7 Things You Should Never Ever Do In Azerbaijan

Armenian Church in Baku, Azerbaijan (Photo by Ramin via Pxhere)

Azerbaijan is a country made unique thanks to its location that straddles both Europe and Asia. As a result, Azerbaijan features a mix of Persian, Russian, and Turkish cultures intertwined with their own local traditions. Because of this, it’s important that tourists avoid doing certain things without realising that could cause problems or offend their hosts.

Here are some things that tourists may not know but should be aware are big no-nos in this country:

1. Forgetting to register with State Migration Service

If you’re planning on spending more than 10 days in Azerbaijan, tourists must register with the State Migration Service. If you’re staying in a hotel or hostel, check that they’re doing this on your behalf, as most do; but if you’re staying in an Airbnb, this is something you must do yourself. It’s quite easy to do it online, but if you forget, you’ll face a large fine when you exit the country. You also want to be sure to carry your passport at all times or you’ll be breaking the law. Police are known to stop and check your identity as a tourist, so avoid a fine and carry your passport.

2. Mentioning Armenia

Azerbaijan is in a war with Armenia over a disputed area called Nagorno-Karabakh. This is a territory that officially is a part of Azerbaijan, but ruled by ethnic Armenians. There has been conflict in the region since 1988, and tensions are high, especially as hundreds of thousands of ethnic Azerbaijanis were displaced from this area. Mentioning Armenia is a definite faux pas. By the same token, you don’t want to be seen as supporting Armenia. This includes bringing goods from there into Azerbaijan. You may also face additional questions from immigration officers if you have an Armenian stamp in your passport.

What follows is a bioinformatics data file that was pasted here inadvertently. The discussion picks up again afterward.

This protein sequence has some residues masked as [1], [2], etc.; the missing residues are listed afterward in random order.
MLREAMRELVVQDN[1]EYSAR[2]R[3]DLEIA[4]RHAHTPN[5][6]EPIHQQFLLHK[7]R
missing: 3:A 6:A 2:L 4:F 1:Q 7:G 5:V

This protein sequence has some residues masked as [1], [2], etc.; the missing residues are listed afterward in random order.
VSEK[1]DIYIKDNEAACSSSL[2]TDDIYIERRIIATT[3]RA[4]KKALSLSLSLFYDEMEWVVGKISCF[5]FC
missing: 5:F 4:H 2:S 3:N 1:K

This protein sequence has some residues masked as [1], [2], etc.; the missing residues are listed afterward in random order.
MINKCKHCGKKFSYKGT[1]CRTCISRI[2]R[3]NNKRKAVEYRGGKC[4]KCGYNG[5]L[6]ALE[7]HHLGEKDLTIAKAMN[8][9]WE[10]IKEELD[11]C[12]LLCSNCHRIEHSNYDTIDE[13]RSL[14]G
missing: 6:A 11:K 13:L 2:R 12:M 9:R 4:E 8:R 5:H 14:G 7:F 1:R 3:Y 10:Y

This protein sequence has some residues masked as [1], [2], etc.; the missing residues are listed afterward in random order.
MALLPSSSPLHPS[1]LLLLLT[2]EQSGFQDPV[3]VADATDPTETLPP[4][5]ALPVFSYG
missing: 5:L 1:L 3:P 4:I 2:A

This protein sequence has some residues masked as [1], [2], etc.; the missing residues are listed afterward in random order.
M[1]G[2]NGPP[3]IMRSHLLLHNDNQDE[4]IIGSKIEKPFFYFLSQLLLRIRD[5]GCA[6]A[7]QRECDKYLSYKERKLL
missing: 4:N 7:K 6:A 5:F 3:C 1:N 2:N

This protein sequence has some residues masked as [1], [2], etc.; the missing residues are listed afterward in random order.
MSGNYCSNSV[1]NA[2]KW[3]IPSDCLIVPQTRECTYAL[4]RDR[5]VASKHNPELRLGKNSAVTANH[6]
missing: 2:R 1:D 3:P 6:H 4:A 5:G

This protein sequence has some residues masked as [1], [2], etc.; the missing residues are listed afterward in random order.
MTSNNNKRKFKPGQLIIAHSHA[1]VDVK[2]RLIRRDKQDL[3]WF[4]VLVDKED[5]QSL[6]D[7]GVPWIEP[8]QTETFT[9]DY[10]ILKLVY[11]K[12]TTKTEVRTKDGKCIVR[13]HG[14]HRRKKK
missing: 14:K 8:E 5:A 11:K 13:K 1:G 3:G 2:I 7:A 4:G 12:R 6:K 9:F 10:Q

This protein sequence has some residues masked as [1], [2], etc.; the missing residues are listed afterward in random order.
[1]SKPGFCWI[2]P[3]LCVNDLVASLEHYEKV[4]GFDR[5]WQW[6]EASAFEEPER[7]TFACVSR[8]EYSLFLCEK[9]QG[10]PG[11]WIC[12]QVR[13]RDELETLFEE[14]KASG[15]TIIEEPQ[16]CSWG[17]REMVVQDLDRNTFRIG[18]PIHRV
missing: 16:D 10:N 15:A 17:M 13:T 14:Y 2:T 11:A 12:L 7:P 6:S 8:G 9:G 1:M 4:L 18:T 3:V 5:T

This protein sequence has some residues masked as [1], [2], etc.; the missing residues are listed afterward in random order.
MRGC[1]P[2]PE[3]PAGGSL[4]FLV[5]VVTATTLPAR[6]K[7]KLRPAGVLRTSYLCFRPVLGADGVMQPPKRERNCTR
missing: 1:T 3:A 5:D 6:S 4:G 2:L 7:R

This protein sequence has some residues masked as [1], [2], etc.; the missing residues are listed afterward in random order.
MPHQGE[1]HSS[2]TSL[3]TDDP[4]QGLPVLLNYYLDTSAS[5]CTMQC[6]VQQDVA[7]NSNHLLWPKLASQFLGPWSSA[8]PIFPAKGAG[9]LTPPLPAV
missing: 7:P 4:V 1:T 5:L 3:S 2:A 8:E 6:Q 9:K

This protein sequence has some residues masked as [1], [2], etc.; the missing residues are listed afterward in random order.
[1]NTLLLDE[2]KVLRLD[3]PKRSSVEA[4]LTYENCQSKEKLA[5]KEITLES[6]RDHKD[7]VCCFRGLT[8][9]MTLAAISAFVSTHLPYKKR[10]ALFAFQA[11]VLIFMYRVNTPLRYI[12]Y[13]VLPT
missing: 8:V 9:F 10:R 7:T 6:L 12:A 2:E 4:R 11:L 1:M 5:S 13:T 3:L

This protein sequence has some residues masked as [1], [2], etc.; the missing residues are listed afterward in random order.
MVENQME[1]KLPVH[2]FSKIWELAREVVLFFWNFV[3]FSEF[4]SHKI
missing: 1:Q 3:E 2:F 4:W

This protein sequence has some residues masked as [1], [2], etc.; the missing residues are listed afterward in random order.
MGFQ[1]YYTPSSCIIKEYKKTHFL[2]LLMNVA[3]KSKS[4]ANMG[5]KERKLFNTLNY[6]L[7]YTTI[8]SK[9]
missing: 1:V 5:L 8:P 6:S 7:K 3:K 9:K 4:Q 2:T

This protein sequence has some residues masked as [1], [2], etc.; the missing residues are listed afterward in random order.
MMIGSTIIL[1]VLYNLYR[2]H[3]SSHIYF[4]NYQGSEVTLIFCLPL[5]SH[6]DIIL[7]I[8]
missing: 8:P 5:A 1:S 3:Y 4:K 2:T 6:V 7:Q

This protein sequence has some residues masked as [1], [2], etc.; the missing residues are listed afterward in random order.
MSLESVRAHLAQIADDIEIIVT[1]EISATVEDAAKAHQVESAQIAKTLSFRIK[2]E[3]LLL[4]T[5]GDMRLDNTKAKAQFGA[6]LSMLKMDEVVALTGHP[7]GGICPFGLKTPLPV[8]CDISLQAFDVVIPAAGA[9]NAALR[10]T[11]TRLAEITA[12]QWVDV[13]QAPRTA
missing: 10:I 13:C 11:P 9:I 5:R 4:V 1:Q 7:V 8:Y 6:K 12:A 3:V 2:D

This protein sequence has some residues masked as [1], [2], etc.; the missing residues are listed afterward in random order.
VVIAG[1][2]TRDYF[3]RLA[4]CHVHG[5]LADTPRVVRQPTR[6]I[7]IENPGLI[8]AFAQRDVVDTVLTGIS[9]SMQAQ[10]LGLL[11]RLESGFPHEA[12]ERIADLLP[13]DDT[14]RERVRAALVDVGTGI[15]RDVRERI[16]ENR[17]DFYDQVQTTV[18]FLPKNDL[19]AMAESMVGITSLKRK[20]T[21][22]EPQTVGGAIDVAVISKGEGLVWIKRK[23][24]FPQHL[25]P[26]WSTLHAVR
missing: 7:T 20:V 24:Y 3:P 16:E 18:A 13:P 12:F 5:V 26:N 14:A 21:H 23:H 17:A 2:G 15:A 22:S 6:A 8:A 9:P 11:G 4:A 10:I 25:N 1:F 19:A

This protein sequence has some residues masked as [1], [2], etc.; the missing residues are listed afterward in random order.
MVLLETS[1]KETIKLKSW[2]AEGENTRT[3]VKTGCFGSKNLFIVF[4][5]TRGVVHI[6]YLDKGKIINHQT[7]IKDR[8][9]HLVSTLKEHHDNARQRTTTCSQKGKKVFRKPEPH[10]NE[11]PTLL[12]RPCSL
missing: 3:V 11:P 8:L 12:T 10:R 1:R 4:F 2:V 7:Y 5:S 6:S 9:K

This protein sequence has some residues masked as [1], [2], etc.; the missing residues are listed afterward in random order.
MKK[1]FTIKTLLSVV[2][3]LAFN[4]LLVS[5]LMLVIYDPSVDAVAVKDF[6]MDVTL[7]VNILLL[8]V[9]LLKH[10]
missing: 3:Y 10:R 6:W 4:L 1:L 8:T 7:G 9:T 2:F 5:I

Avoid pointing at things with your finger as it is considered rude (Photo by Johannes W. via Unsplash)

3. Making the okay sign

Making the okay sign by touching your forefinger to your thumb is universally known in the West as a symbol that everything is fine. In Azerbaijani culture, however, this is an extremely rude and offensive sign, like in Turkey. While on the subject of hand gestures, also avoid pointing at things with your finger, another rude no-no. Instead, use your whole hand to gesture in the direction that you mean.


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4. Littering

Baku, the capital of Azerbaijan, is spotless. One stroll even in the busiest area will show you that it’s very clean. There are garbage bins everywhere and they’re used by everyone. Littering brings with it a hefty fine, but more than that, it’s actually considered taboo in Azeri culture.

5. Being negative about the country

Azerbaijanis are known as some of the most hospitable and welcoming people in the world. For this reason, as well as common respect and politeness, don’t complain about the country. Locals know that there are some downsides to their nation, but they won’t appreciate tourists mentioning it. Even though the media may sometimes portray the country negatively, Azerbaijanis are proud of their beautiful country and its culture.

Local women in Baku, Azerbaijan (Photo by Shankar S. via Flickr)

6. Showing rudeness to women

This is good news from women travelling to Azerbaijan! When you’re rude in Azerbaijan, it means a lot more than it would if you were in your home country, especially toward women. Men in Azeri culture are extremely respectful of women and they will expect tourists to be as well. Women always have priority on public transportation and all men are expected to give up their seat. If an Azerbaijani woman goes to dinner, the man must always pay.

7. Sticking only with tours

You don’t want to be relying only on tours when discovering Azerbaijan. Tours are extremely expensive because of a recent boost in tourism from the Middle East. Expect to pay a minimum of USD70 per person for a day trip with a driver. Instead, use public transport and you’ll spend under USD5 for a return trip. However, be sure to plan it in advance so you’re not stuck somewhere having missed the last transport back to the city.

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Ellie is a writer for UK Writings. She is a frequent traveller and loves sharing her tips and suggestions. She is constantly travelling to new and exotic locations and sharing her experiences with her readers. Her favourite destination is one that is big on natural beauty and village life.